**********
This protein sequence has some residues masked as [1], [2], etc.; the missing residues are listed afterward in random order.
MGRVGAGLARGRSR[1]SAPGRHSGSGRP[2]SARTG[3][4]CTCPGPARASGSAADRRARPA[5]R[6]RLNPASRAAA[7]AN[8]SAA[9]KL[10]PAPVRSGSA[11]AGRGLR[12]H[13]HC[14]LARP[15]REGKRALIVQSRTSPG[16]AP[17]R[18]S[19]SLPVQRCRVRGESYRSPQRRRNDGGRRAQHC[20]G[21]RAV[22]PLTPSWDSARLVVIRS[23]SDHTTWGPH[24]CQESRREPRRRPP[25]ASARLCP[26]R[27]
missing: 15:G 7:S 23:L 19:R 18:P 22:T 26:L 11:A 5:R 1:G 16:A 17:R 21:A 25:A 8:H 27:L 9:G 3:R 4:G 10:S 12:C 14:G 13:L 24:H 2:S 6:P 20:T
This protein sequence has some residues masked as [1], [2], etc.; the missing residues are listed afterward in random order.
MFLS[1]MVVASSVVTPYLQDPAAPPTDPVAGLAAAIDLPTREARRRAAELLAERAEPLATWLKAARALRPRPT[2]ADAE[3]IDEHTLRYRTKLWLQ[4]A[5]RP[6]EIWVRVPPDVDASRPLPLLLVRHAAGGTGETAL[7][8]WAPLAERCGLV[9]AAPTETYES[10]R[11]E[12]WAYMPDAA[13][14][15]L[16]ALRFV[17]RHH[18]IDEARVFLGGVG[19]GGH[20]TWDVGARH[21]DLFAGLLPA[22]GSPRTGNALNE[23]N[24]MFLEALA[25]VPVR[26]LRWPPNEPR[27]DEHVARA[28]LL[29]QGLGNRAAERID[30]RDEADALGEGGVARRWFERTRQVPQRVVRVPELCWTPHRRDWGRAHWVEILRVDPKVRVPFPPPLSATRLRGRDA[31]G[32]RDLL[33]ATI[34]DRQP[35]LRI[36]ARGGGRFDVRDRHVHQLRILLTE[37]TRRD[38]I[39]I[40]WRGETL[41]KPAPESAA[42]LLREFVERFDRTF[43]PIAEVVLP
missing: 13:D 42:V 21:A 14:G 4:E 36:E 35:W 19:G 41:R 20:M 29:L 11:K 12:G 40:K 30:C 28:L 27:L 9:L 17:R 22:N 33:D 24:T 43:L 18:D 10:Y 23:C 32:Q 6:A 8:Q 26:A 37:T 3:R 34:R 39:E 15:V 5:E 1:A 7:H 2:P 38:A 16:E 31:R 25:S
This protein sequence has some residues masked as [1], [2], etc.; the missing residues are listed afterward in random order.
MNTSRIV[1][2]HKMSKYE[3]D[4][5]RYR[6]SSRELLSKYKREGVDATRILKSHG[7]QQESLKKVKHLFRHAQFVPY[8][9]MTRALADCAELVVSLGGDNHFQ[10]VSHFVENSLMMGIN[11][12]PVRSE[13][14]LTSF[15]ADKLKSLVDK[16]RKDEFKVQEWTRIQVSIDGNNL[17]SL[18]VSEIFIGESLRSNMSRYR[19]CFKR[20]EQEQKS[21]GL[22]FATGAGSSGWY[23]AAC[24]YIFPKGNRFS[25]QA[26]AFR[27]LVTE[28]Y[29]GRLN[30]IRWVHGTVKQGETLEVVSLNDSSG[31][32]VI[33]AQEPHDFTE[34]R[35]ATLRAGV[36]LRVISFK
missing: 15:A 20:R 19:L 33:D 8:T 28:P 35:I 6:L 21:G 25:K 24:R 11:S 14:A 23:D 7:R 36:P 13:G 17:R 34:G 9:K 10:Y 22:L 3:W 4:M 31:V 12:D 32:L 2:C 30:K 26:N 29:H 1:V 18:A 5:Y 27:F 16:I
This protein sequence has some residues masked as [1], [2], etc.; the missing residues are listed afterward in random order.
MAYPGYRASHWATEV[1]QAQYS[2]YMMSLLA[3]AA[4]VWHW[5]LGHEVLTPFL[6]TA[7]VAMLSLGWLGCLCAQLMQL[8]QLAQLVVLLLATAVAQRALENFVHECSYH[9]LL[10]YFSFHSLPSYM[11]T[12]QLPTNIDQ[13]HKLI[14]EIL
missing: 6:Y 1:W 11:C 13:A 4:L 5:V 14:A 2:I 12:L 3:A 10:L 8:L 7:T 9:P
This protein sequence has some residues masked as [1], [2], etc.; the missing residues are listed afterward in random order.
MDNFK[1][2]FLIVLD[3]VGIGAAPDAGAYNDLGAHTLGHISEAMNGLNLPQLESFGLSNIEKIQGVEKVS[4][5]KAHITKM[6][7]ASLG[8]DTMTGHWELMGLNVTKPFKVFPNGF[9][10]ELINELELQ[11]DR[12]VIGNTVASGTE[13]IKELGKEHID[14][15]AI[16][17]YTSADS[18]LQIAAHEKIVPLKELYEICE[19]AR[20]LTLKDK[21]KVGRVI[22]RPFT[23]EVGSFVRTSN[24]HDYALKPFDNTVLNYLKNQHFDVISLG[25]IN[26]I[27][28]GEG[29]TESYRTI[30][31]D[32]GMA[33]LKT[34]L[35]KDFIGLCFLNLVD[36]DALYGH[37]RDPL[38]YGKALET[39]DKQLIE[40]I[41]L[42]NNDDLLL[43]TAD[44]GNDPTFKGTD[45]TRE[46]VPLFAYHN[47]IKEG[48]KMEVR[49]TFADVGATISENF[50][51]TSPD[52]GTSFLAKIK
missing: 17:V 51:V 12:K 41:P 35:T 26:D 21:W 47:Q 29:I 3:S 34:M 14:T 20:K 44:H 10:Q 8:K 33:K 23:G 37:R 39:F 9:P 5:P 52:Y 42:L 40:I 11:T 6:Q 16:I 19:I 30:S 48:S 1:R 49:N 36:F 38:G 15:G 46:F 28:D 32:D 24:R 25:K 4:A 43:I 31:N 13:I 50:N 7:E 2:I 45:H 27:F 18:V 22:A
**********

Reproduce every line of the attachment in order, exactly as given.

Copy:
This protein sequence has some residues masked as [1], [2], etc.; the missing residues are listed afterward in random order.
MGRVGAGLARGRSR[1]SAPGRHSGSGRP[2]SARTG[3][4]CTCPGPARASGSAADRRARPA[5]R[6]RLNPASRAAA[7]AN[8]SAA[9]KL[10]PAPVRSGSA[11]AGRGLR[12]H[13]HC[14]LARP[15]REGKRALIVQSRTSPG[16]AP[17]R[18]S[19]SLPVQRCRVRGESYRSPQRRRNDGGRRAQHC[20]G[21]RAV[22]PLTPSWDSARLVVIRS[23]SDHTTWGPH[24]CQESRREPRRRPP[25]ASARLCP[26]R[27]
missing: 15:G 7:S 23:L 19:R 18:P 22:T 26:L 11:A 5:R 1:G 16:A 17:R 21:A 25:A 8:H 27:L 9:G 3:R 4:G 10:S 12:C 14:G 13:L 24:H 2:S 6:P 20:T
This protein sequence has some residues masked as [1], [2], etc.; the missing residues are listed afterward in random order.
MFLS[1]MVVASSVVTPYLQDPAAPPTDPVAGLAAAIDLPTREARRRAAELLAERAEPLATWLKAARALRPRPT[2]ADAE[3]IDEHTLRYRTKLWLQ[4]A[5]RP[6]EIWVRVPPDVDASRPLPLLLVRHAAGGTGETAL[7][8]WAPLAERCGLV[9]AAPTETYES[10]R[11]E[12]WAYMPDAA[13][14][15]L[16]ALRFV[17]RHH[18]IDEARVFLGGVG[19]GGH[20]TWDVGARH[21]DLFAGLLPA[22]GSPRTGNALNE[23]N[24]MFLEALA[25]VPVR[26]LRWPPNEPR[27]DEHVARA[28]LL[29]QGLGNRAAERID[30]RDEADALGEGGVARRWFERTRQVPQRVVRVPELCWTPHRRDWGRAHWVEILRVDPKVRVPFPPPLSATRLRGRDA[31]G[32]RDLL[33]ATI[34]DRQP[35]LRI[36]ARGGGRFDVRDRHVHQLRILLTE[37]TRRD[38]I[39]I[40]WRGETL[41]KPAPESAA[42]LLREFVERFDRTF[43]PIAEVVLP
missing: 13:D 42:V 21:A 14:G 4:E 36:E 35:W 19:G 41:R 20:M 29:L 11:K 12:G 40:K 30:C 28:L 27:L 9:L 17:R 22:N 33:D 24:T 43:L 18:D 10:Y 23:C 32:Q 6:A 8:Q 26:A 37:T 3:R 34:R 39:E 15:V 5:E 1:A 7:H 2:P 38:A 16:E 31:R 25:S
This protein sequence has some residues masked as [1], [2], etc.; the missing residues are listed afterward in random order.
MNTSRIV[1][2]HKMSKYE[3]D[4][5]RYR[6]SSRELLSKYKREGVDATRILKSHG[7]QQESLKKVKHLFRHAQFVPY[8][9]MTRALADCAELVVSLGGDNHFQ[10]VSHFVENSLMMGIN[11][12]PVRSE[13][14]LTSF[15]ADKLKSLVDK[16]RKDEFKVQEWTRIQVSIDGNNL[17]SL[18]VSEIFIGESLRSNMSRYR[19]CFKR[20]EQEQKS[21]GL[22]FATGAGSSGWY[23]AAC[24]YIFPKGNRFS[25]QA[26]AFR[27]LVTE[28]Y[29]GRLN[30]IRWVHGTVKQGETLEVVSLNDSSG[31][32]VI[33]AQEPHDFTE[34]R[35]ATLRAGV[36]LRVISFK
missing: 15:A 20:R 19:L 33:D 8:T 28:P 35:I 6:L 21:G 25:K 24:R 11:S 14:A 23:D 7:R 36:P 13:G 17:R 34:G 9:K 10:Y 22:L 3:W 4:M 31:V 12:D 32:L 2:C 30:K 26:N 29:H 1:V 18:A 5:Y 27:F 16:I
This protein sequence has some residues masked as [1], [2], etc.; the missing residues are listed afterward in random order.
MAYPGYRASHWATEV[1]QAQYS[2]YMMSLLA[3]AA[4]VWHW[5]LGHEVLTPFL[6]TA[7]VAMLSLGWLGCLCAQLMQL[8]QLAQLVVLLLATAVAQRALENFVHECSYH[9]LL[10]YFSFHSLPSYM[11]T[12]QLPTNIDQ[13]HKLI[14]EIL
missing: 6:Y 1:W 11:C 13:A 4:L 5:V 14:A 2:I 12:L 3:A 10:L 8:L 7:T 9:P
This protein sequence has some residues masked as [1], [2], etc.; the missing residues are listed afterward in random order.
MDNFK[1][2]FLIVLD[3]VGIGAAPDAGAYNDLGAHTLGHISEAMNGLNLPQLESFGLSNIEKIQGVEKVS[4][5]KAHITKM[6][7]ASLG[8]DTMTGHWELMGLNVTKPFKVFPNGF[9][10]ELINELELQ[11]DR[12]VIGNTVASGTE[13]IKELGKEHID[14][15]AI[16][17]YTSADS[18]LQIAAHEKIVPLKELYEICE[19]AR[20]LTLKDK[21]KVGRVI[22]RPFT[23]EVGSFVRTSN[24]HDYALKPFDNTVLNYLKNQHFDVISLG[25]IN[26]I[27][28]GEG[29]TESYRTI[30][31]D[32]GMA[33]LKT[34]L[35]KDFIGLCFLNLVD[36]DALYGH[37]RDPL[38]YGKALET[39]DKQLIE[40]I[41]L[42]NNDDLLL[43]TAD[44]GNDPTFKGTD[45]TRE[46]VPLFAYHN[47]IKEG[48]KMEVR[49]TFADVGATISENF[50][51]TSPD[52]GTSFLAKIK
missing: 17:V 51:V 12:K 41:P 35:T 26:D 21:W 47:Q 29:I 3:S 34:M 14:T 20:K 44:H 10:Q 8:K 33:K 23:G 37:R 39:F 9:P 5:P 52:Y 42:L 40:I 11:T 6:Q 16:I 19:I 30:S 48:S 1:R 49:N 36:F 38:G 15:G 46:F 28:D 32:D 24:R 25:K 4:A 43:I 31:N 13:I 50:N 7:E 2:I 45:H 27:F 18:V 22:A